Providing group learning through workshops can help immeasurably with the partnership between parents/carers and the school. Working together in the sessions will help to strengthen a trusting relationship between school and family based on a shared appreciation of the contribution each makes to the wellbeing of children and the care they share for the growth, development and happiness of the student. This will add to the feeling of security and belonging of CAM families in the school and in the wider community that the school represents.’
The ICAM programme provides a programme of Parent/Carer Group Sessions facilitated by a trained School ICAM Leader aimed to provide a helpful forum for parents/carers whose children have been affected by migration to:
- belong to a group and establish social contacts with other parents/carers, reducing isolation
- develop skills, knowledge and understanding to support their child’s social and emotional development in the home.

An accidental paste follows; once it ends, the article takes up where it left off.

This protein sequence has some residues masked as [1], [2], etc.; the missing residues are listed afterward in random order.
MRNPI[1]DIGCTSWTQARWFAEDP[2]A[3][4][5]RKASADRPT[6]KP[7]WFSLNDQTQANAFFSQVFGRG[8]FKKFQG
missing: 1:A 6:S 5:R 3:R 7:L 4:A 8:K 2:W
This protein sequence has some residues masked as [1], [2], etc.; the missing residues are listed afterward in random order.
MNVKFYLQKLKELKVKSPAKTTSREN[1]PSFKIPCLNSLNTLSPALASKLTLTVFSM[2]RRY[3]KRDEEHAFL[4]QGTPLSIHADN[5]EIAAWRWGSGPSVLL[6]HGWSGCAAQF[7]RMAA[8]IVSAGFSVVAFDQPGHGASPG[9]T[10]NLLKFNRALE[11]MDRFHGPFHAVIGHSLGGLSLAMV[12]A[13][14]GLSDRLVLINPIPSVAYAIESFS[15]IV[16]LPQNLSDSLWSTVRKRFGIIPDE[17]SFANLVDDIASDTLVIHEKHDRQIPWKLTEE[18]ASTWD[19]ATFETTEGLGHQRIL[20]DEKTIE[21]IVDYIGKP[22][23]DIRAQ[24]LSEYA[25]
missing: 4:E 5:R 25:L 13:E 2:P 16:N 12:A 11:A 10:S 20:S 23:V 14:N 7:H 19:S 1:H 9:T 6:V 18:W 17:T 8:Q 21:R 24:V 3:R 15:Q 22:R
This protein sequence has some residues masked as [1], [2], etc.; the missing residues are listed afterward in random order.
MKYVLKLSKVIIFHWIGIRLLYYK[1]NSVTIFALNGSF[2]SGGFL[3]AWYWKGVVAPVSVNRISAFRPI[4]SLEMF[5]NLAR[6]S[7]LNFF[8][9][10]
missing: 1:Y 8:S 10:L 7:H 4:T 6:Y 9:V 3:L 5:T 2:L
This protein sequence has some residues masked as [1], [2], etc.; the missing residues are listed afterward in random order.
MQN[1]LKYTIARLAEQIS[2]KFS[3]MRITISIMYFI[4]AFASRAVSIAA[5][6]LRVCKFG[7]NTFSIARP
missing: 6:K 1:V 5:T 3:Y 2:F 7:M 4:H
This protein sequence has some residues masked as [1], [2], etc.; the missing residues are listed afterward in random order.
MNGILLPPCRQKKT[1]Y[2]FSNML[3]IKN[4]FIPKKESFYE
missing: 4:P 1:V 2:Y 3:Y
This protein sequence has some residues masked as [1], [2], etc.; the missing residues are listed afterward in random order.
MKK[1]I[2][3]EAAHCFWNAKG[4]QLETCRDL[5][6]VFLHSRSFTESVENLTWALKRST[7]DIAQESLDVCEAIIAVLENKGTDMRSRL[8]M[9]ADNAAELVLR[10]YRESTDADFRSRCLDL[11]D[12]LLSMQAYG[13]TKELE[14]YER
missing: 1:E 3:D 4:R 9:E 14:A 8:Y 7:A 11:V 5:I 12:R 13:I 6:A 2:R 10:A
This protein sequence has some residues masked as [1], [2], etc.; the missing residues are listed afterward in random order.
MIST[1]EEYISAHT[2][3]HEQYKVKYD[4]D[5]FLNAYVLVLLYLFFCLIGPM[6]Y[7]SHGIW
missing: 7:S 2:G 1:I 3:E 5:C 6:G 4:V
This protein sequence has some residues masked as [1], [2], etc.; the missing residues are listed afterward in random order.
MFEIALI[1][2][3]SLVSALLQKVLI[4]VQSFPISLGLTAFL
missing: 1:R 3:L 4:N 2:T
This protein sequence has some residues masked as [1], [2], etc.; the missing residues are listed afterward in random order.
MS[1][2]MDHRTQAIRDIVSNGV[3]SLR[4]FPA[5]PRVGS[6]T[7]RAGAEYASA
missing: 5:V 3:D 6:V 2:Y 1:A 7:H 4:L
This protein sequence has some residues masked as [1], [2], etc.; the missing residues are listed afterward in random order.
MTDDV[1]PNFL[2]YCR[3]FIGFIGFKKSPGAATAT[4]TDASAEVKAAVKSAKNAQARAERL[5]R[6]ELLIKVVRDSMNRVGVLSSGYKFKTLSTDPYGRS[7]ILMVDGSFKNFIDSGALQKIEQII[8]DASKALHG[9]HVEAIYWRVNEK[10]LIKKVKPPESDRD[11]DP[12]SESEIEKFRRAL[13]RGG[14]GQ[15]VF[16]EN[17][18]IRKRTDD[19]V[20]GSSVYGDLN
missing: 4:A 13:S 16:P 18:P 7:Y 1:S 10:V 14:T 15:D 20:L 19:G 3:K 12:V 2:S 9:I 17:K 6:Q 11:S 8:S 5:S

- promote their relationship with their child and confidence in meeting their child’s social and emotional needs.
The sessions are in two parts. After the parent group have studied the topic they are joined by their children for family activities to help apply and practise the skills they have learned during the workshop.
Groups are encouraged to carry on meeting as often as they like after the 8 session and to continue learning together with the support of 20 extension workshop sessions for group self-study. For practical reasons these extension sessions do not involve the children.
For families who have experienced the significant difficulties and trauma often associated with migration, attendance at the ICAM sessions may not be sufficient to meet their needs for support. Schools should therefore ensure that they are supporting such families at a number of levels, as outlined in the ICAM Handbook (Section 11.4), and are able to direct them to appropriate sources of individual support as appropriate, both local and national. Where topics covered in the sessions have the potential to arouse strong feelings and evoke painful or traumatic memories (e.g. in the session on ‘Change’) these sections are highlighted in the facilitator notes.